Porting to DataFlash from SD. Pros and Cons.

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Hi,

I currently have a project, in which I'm using a 2 GB SD card with elm-chan's FAT FS.  But as Flash ICs like AT45DB and SST26VF are cheaper I thought I would change my hardware design. But I have a few questions.

1. Will it be worthwhile to port to Data Flash from an SD card? In terms of cost and development time.

2. If porting to Data Flash, how should I implement the erase block logic with the FileSystem. For example, the SST26VF has an erase block size of 4KB (for SD card I didn't have to bother about this), so should I always work with 4KB when I'm writing and reading too? If I have smaller data to read and write operations, won't an erase operation erase the whole data?  

3. Wear leveling and bad block management. I know I will have to implement them and this will cost a lot of development time. Do you know of any open-source implementation of these for data flash? Or any FileSystem that takes care of this.

 

In short: How to implement erase logic, is porting to flash worth it (speed, cost) as I already have a working SD logic, will it need a huge development time.

 

Thank you.

 (I'm a student and can't afford any industry grade driver. So a free open source implementation would be helpful)

This topic has a solution.

Clament John | Still in school 

Last Edited: Mon. May 29, 2017 - 09:16 AM
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Have you considered eMMC - which is basically an SD-Card on a chip?

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No, I haven't. I have a few AT45DB and SST26VF064b lying around. So I thought I would use them. But eMMC looks interesting. Thank you, but I was hoping to use a flash IC.

Clament John | Still in school 

This reply has been marked as the solution. 
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I'd be thinking about overall system cost. Sure the AT45 may be cheaper but how long is it going to take you to develop a wear leveling, bad block remapping filing system? A SD/MMC card has a micro within it that is handling all this kind of stuff. So if some sectors of the NAND array either start out with bad blocks or develop bit faults over time there is a system in the card "intelligence" to detect this and to remap sectors from a spare "pool". So you may make a write to sector 12345 but if the controller writes the data and finds that some bits dropped it will go to its remap table. Find another available sector to use and remap that for any future requests to 12345. It will also be using ECC codes to detect and correct such bad blocks as they develop over time. It may also maintain write counts on sectors and if it finds any that are being heavily written it may choose to remap those too.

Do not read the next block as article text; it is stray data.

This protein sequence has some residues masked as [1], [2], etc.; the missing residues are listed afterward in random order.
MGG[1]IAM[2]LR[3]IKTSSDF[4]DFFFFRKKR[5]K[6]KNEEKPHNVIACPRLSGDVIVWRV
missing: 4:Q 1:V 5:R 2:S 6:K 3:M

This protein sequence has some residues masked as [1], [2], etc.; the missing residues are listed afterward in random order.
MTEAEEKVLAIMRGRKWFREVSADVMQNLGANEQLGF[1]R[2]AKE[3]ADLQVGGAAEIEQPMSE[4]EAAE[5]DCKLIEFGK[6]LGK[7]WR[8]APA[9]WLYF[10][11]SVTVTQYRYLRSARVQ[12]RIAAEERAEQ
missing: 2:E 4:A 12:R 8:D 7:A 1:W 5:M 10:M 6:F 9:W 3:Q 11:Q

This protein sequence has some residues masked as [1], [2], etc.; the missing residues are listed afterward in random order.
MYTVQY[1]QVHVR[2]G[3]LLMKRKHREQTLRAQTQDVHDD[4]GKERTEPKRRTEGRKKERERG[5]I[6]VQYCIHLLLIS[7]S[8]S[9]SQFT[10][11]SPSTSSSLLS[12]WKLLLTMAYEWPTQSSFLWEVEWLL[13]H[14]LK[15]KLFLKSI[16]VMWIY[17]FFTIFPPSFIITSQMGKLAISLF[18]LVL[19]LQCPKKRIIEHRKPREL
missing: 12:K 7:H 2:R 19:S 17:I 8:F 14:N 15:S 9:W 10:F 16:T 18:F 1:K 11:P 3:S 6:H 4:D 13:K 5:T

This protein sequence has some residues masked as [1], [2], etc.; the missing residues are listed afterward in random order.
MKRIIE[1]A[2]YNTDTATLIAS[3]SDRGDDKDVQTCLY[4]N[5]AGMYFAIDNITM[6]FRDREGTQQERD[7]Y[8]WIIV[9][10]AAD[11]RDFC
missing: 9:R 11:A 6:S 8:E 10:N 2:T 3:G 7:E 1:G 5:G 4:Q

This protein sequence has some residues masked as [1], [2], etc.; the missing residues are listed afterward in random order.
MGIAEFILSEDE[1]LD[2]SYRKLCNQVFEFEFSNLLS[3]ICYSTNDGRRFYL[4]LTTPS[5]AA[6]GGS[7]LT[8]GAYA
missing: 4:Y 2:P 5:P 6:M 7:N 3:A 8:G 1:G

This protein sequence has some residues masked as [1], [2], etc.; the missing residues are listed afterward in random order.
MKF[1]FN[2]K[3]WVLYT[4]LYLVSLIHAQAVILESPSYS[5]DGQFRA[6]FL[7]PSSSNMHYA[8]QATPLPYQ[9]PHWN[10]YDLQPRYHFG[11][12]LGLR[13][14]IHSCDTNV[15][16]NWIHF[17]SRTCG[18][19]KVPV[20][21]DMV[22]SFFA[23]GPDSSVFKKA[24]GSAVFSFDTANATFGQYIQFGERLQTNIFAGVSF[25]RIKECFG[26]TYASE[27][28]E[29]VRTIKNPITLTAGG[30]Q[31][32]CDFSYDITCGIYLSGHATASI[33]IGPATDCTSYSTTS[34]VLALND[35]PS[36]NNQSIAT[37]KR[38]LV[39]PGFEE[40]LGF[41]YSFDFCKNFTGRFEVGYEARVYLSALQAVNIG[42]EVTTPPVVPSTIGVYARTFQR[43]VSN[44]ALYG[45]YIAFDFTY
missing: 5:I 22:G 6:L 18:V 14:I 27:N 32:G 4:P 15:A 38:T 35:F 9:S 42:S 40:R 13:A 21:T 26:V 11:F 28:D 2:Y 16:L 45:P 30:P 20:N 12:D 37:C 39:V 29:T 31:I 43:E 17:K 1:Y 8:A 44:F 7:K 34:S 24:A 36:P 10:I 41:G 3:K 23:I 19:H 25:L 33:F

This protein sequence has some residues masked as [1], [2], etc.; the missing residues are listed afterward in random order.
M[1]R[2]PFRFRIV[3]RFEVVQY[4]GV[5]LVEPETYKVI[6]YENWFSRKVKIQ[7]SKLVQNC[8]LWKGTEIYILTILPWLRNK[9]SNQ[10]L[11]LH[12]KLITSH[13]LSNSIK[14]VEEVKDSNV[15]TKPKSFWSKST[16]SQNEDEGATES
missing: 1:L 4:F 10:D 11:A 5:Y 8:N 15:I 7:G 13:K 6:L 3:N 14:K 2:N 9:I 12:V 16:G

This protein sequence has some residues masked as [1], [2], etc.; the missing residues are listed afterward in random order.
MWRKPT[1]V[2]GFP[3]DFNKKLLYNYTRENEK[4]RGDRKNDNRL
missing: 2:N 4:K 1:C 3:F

AT45 on the other hand is a pretty "raw" NAND array. In fact the reason that the 256 byte sector devices have (optionally) 264 bytes and the 512 sectors have 528 bytes (that is +8 or +16) is so you can implement your own ECC on the stored data to monitor bit faults over time. You may then need to start implementing a remap strategy and so on.

 

Most FAT systems are 512bytes/sector based so the 256/264 and 512/528 byte pages in AT45 should easily lend themselves to implementing some kind of 512 byte sector accessing scheme.

 

Linux does have various FFS available that may be used to add robustness to raw NAND arrays so you may be able to leverage something from there with the usual proviso about GPL tainting your code.

To be honest for the difference between $2 for an AT45 and $4 for a small SD/MMC I know what I would be choosing in volumes any lower than about 10,000 units! It's just not worth the hassle unless you are cost engineering something for mass market volumes.

 

Anyway how mush is 2GB of AT45 going to cost anyway? You can't really make an apples-apples comparison between AT45 and SD/MMC anyway. AT45 capacities are down in the 100KB's and SD up in the 1,000KB's. So $2 might get you a 128KB AT45 but to fit out 2GB is going to cost a whole load more than the alternative SD/MMC.